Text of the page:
Opinion: The Menace of City Matatu Noise
This exposes passengers to high noise emanating from music systems installed in the vehicle as well as the normal vehicular traffic sounds.
In the day to day activities of people living within towns one wouldn't avoid using or encounter a public service vehicle well known as "mathree" or "matatu" or "nganya". The said PSV at any given point are well known to use any means to attract passengers by either modifying the body of the vehicle, use of music systems or hooting accompanied by choreograph movement of the vehicles. All this has some environmental as well as safety impacts.
A person living in Rongai for example in Nairobi County will take between 30 mins to 2 hours on the road depending on the traffic flow. This exposes passengers to high noise emanating from music systems installed in the vehicle as well as the normal vehicular traffic sounds. The effects of exposure to Noise are:
- Temporary reduction in hearing sensitivity as a result of short duration to excessively loud noise
- Temporary ringing in the ears as a result of short duration to excessively loud noise
- Noise induced hearing loss as a result of repeated exposure to excessively loud noise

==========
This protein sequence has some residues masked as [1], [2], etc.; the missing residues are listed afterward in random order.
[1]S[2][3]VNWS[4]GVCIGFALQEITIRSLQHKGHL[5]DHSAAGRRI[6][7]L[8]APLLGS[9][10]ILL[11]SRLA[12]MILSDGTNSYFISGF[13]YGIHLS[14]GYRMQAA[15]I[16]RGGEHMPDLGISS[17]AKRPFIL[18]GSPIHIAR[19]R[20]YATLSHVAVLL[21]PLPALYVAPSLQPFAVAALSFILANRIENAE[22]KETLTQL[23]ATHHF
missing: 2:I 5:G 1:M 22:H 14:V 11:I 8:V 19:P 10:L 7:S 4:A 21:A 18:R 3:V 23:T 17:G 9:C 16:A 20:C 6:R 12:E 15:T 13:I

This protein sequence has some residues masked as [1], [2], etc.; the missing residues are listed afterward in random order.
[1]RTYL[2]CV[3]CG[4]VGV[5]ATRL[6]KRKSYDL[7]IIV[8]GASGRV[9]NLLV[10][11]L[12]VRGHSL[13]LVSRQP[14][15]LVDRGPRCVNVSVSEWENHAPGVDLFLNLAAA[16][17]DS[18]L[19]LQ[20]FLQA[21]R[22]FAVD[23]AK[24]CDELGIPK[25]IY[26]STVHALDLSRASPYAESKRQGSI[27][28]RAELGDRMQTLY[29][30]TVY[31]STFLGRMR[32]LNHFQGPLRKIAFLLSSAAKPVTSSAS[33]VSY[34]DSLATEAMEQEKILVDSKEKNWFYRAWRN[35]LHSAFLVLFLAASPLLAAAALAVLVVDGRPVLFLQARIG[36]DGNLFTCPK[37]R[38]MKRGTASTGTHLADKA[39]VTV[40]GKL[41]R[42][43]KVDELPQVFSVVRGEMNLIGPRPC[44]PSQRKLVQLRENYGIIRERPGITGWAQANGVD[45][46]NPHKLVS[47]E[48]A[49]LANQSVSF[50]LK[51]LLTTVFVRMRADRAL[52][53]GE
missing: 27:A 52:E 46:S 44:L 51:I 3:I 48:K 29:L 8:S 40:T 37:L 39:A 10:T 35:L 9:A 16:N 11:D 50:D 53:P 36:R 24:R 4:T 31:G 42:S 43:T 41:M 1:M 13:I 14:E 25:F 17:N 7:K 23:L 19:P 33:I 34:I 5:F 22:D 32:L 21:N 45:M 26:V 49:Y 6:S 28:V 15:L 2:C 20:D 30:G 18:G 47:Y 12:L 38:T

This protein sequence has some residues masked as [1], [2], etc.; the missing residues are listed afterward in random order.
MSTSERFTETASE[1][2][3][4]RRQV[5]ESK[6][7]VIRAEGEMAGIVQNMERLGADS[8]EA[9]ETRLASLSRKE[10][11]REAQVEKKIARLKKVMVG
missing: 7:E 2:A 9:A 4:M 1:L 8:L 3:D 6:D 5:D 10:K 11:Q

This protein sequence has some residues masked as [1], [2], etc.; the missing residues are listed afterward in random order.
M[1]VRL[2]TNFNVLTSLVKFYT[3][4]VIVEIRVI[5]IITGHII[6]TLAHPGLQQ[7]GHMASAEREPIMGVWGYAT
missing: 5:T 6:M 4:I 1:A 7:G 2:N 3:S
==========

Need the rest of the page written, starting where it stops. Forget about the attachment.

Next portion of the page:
- Persistent ringing in ears as a result of repeated exposure to excessively loud noise
- Inability to hear hazards, alarms, warning sirens, conversation as a result of background noise
- Stress caused by irritating nuisance/ background noise
The study conducted by Dancan Otieno et al on the extent and potential impacts of noise pollution inside public service vehicle in Nairobi 2015 showed that PSV users in Nairobi are exposed to 86.3 +/- 9.6 dBA of noise inside PSVs and all sampled vehicle did not comply with Kenyan noise regulation. They found out that there is a growing habit of PSVs playing extremely loud music using amplifying equipment which is a major contributor of noise pollution inside a vehicle. The effects of this noise pollution could result to any or a combination of the above noise effects to the passengers.
The effects can be prevented or reduced if the noise levels could be controlled as provided by the Noise and Excessive Vibration Pollution (Control) Regulations of 2009 (Legal Notice Number 61) and strict supervision by the necessary regulatory body as well as awareness campaign to passengers on noise effects otherwise this could be a recipe to a future deaf city.